In addition to the technology on display, the library also does a fantastic job of representing the humanities. The art exhibit area, dubbed The Gallery, “features rotating art displays from local and national artists.” This area is part of what makes Austin’s Central Library feel like more than a library. At this library, patrons can check out books about fine art and also see an entire fine art exhibit. This allows patrons from all walks of life to enjoy a museum-like experience.
Also striking is the massive art piece created by international artist Christian Moeller. The piece, titled CAW, is “a 37-foot-tall kinetic sculpture resembling a gigantic cuckoo clock overtaken by blackbirds.” My first thought was that this piece was strictly influenced by Edgar Allan Poe, as it consists of blackbirds and a pendulum. While Poe’s “The Raven,” was an influence, the piece also drew inspiration from Greek god Apollo and Alfred Hitchcock’s “The Birds.” Overall, it’s a representation of the blackbird’s presence and influence in art, literature and mythology. In this video, recently recorded at the Central Library, Moeller discusses his influences and how he created the piece.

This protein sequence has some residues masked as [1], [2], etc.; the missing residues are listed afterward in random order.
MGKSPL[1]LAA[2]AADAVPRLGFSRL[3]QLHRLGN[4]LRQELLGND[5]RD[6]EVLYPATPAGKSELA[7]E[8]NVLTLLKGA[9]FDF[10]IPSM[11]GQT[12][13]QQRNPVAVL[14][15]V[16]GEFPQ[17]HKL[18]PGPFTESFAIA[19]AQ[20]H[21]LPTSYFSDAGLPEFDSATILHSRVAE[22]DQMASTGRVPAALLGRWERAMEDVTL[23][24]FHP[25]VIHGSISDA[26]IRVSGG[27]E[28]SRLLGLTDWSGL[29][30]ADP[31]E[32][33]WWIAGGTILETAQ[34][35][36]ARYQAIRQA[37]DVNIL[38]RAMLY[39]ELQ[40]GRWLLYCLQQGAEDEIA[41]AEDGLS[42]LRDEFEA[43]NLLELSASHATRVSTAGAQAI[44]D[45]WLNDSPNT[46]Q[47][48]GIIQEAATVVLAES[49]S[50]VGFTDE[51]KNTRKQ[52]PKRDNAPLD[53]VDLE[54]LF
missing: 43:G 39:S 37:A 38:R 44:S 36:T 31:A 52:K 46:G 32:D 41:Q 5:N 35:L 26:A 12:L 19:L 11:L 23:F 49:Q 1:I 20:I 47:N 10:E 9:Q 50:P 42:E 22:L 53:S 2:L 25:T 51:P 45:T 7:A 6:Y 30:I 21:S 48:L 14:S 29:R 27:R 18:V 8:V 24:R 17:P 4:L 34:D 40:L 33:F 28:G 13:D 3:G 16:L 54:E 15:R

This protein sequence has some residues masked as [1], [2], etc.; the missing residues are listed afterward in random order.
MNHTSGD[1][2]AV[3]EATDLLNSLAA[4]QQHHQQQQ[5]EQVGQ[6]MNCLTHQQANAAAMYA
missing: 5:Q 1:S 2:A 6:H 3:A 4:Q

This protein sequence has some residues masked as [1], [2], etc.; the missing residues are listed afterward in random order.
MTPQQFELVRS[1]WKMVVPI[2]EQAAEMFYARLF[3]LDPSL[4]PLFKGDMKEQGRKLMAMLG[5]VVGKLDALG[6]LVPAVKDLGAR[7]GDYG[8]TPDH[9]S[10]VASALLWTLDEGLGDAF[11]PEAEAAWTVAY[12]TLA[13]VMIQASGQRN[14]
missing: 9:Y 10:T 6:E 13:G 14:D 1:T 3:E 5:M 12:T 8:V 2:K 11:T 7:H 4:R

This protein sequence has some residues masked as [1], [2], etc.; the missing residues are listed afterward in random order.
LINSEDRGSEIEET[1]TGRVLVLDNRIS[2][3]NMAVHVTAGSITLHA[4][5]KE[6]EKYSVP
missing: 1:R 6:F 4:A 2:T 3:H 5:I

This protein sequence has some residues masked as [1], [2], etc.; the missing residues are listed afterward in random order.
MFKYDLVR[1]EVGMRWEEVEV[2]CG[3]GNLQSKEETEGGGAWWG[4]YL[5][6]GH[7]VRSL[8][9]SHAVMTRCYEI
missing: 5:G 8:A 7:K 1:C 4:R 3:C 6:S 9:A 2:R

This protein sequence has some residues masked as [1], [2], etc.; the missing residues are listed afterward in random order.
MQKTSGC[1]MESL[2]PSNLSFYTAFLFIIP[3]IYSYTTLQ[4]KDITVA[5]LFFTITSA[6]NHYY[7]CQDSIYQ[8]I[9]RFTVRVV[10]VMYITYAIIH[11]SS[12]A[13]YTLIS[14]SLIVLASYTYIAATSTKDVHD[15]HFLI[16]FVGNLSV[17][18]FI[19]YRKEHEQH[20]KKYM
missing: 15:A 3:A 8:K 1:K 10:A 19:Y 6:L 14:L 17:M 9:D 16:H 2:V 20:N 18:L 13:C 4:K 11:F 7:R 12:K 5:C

Finally, my favorite part of the library: The rooftop garden. The sixth floor of the library hosts the Roof Garden, which offers stunning views of the city of Austin. The space is phenomenal and really gives one a sense of “hanging out,” which is very important, especially in light of the preconceived notions people might have about libraries. There is nothing musty about the garden area and no one will “shush” you. Of course, people were posing for pictures, enjoying the plants and just admiring the view, but patrons were also reading books, working on their computers, using the checked out tablets and having small meetings. This space really ties together everything the library has to offer and shows why the Central Library of the Austin Public Library is indeed a library of the future.
So, next time you think you might not want to mix work with vacation, I urge you to reconsider. At the very least, if you don’t work in a library, I highly recommend putting a library visit on your vacation agenda. A lot of libraries even offer tours. You can learn how to set up a tour of the Central Library in Austin here and you can also tour the Indiana State Library by following the instructions posted here. Now, which library to visit next?
This blog post was written by John Wekluk, communications director, Indiana State Library. For more information, email the communications director.